A growing number of U.S. colleges are announcing plans to mandate the vaccination of students returning to campus this fall, in line with President Joe Biden’s pledge to make all adults in the country eligible for COVID-19 jabs by early summer.
At least six colleges - Cornell University, Rutgers University, Fort Lewis College, Nova Southeastern University, St. Edward’s University, and Roger Williams College in Rhode Island - have so far said that all students would need to be vaccinated before a fall return.
Three COVID-19 vaccines have been authorized for emergency use by the Food and Drug Administration (FDA) in the United States so far - Pfizer/BioNTech’s two-dose vaccine, Moderna’s two-dose vaccine, and Johnson & Johnson’s single-shot vaccine. Emergency use authorization is a faster, less rigorous process compared to full FDA approval.
Vaccines that have previously been required by U.S. colleges, for example shots for rubella or measles, had full FDA approval.
Rutgers President Jonathan Holloway said in a statement that its vaccine requirement will apply to three of the university’s main campuses—New Brunswick, Newark, and Camden. Beginning this fall, students will be required to present “proof of vaccination” before they are allowed to move into their dormitories, or attend physical classes.
“Adding COVID-19 vaccination to our student immunization requirements will help provide a safer and more robust college experience for our students,” Holloway said in the statement, noting that students may file for an exemption for religious or medical reasons.
Fort Lewis College President Tom Stritikus said in a letter that the requirement will provide “our best hope for returning to the hands-on, inclusive, experiential, and personalized learning environment that we have all come to love.”
“As such, all students enrolling at FLC for the fall 2021 semester will be required to get a COVID-19 vaccine,” Stritikus said.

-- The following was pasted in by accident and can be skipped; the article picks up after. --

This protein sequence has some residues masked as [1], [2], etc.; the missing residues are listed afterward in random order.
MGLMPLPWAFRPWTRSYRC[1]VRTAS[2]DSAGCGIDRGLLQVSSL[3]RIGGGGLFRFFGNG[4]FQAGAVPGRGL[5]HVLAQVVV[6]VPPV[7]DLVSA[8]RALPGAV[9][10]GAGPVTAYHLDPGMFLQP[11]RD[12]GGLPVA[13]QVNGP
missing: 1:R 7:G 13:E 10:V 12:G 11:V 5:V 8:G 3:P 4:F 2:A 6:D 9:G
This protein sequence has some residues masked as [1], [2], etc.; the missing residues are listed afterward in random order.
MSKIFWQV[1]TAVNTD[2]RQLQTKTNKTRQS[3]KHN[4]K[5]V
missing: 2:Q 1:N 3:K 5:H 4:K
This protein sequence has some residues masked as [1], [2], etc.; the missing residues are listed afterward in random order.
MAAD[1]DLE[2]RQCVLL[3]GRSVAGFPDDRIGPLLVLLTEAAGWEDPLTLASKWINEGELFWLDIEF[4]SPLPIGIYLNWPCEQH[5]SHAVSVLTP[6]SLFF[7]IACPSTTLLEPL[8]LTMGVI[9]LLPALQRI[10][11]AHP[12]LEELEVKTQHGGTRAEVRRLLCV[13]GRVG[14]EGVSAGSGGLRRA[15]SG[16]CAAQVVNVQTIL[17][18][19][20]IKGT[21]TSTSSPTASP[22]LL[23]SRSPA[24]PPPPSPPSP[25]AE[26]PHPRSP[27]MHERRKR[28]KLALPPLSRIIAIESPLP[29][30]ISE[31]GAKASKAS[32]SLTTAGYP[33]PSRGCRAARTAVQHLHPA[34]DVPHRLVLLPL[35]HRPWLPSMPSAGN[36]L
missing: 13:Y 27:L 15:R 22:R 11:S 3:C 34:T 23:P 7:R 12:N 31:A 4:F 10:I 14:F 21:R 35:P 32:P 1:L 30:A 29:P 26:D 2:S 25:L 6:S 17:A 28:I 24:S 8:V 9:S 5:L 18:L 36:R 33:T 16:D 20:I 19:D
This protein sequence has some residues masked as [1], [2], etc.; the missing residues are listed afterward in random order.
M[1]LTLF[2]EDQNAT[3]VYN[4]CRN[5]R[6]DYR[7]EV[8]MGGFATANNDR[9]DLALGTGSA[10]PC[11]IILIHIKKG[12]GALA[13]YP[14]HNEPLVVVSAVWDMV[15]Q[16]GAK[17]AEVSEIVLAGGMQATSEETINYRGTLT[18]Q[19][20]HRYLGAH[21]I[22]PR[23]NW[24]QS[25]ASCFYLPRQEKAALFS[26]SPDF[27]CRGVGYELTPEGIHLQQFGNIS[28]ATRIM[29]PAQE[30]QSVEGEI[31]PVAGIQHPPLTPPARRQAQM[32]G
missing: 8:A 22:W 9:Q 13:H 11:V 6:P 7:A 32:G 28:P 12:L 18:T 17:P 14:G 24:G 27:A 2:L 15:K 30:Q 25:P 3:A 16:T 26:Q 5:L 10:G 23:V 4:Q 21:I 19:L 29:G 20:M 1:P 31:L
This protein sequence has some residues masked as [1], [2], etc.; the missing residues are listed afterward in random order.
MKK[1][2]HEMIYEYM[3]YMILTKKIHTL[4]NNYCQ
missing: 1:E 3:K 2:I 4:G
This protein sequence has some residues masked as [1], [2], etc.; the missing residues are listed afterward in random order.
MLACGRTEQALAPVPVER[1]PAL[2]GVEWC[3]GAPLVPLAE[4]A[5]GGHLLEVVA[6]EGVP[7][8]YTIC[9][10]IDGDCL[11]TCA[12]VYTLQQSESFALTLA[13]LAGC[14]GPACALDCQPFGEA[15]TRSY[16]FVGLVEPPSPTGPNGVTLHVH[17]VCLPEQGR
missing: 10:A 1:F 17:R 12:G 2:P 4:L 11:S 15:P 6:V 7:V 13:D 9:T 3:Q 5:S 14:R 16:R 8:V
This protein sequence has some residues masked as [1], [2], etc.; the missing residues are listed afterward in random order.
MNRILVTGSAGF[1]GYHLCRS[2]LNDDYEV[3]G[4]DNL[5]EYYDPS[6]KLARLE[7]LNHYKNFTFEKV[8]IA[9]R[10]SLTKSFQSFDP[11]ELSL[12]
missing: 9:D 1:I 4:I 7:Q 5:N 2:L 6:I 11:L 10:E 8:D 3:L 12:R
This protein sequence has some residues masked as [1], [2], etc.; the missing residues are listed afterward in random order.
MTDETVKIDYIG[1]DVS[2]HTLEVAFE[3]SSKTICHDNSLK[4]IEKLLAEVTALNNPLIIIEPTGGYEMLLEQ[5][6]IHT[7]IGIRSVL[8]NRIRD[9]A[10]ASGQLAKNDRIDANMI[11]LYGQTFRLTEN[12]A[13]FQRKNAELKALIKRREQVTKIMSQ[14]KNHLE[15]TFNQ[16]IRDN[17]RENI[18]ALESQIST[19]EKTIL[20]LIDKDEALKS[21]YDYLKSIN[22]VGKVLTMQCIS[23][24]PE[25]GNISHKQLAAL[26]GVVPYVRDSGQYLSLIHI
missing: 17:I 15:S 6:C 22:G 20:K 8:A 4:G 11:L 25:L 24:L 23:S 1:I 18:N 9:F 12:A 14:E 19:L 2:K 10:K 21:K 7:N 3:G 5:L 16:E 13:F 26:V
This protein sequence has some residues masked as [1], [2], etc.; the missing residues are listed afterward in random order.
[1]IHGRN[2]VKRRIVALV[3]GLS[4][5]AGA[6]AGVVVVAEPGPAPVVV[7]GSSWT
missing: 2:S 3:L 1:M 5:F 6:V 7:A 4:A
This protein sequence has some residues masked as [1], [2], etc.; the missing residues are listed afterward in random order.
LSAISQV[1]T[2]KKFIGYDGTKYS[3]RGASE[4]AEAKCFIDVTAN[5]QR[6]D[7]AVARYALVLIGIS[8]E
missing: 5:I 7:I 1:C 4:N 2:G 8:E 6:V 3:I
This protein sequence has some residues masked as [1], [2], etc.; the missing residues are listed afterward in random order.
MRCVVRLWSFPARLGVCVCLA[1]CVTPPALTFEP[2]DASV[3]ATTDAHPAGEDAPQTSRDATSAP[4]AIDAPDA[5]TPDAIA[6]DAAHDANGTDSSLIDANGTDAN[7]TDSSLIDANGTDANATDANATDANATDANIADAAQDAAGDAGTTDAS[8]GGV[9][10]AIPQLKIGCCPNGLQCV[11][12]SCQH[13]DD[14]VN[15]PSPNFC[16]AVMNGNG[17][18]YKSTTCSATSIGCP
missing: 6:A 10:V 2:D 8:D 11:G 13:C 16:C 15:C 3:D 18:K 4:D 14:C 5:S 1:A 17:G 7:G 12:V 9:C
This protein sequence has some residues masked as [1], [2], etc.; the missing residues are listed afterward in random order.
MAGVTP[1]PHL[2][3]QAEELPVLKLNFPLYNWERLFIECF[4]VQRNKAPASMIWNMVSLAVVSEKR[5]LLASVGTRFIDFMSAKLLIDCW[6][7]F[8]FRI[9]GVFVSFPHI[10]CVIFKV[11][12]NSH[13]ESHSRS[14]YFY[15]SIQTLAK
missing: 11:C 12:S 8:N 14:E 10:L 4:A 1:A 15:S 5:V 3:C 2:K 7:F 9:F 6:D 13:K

Cornell University President Martha E. Pollack wrote in a letter that it plans to require students returning to Ithaca, Geneva, and Cornell Tech campuses this fall to be vaccinated against COVID-19, the disease caused by the CCP (Chinese Communist Party) virus.
The decision was made following “recent announcements of expanded vaccine eligibility in New York and other states, and increasing vaccine production,” Pollack said.
On Friday, Nova Southeastern University said in a statement that it intends to resume “full, in-person classroom learning for on-ground courses” in the fall, and that all students, faculty, and staff will need to be vaccinated.
At St. Edward’s University, all employees and students aged 16 and above will be required to be vaccinated for a return to campus this fall semester, its COVID-19 Steering Team announced (pdf). Pfizer’s vaccine is the only one with FDA authorization for use in people as young as 16.
According to The New York Times, since Jan. 1, more than 120,000 CCP virus cases have been linked to U.S. colleges and universities, with more than 100 deaths involving students and employees since the beginning of the pandemic. The majority of those who have died have been employees, and most of the deaths occurred last year, the report states, citing case data through open records requests at public universities.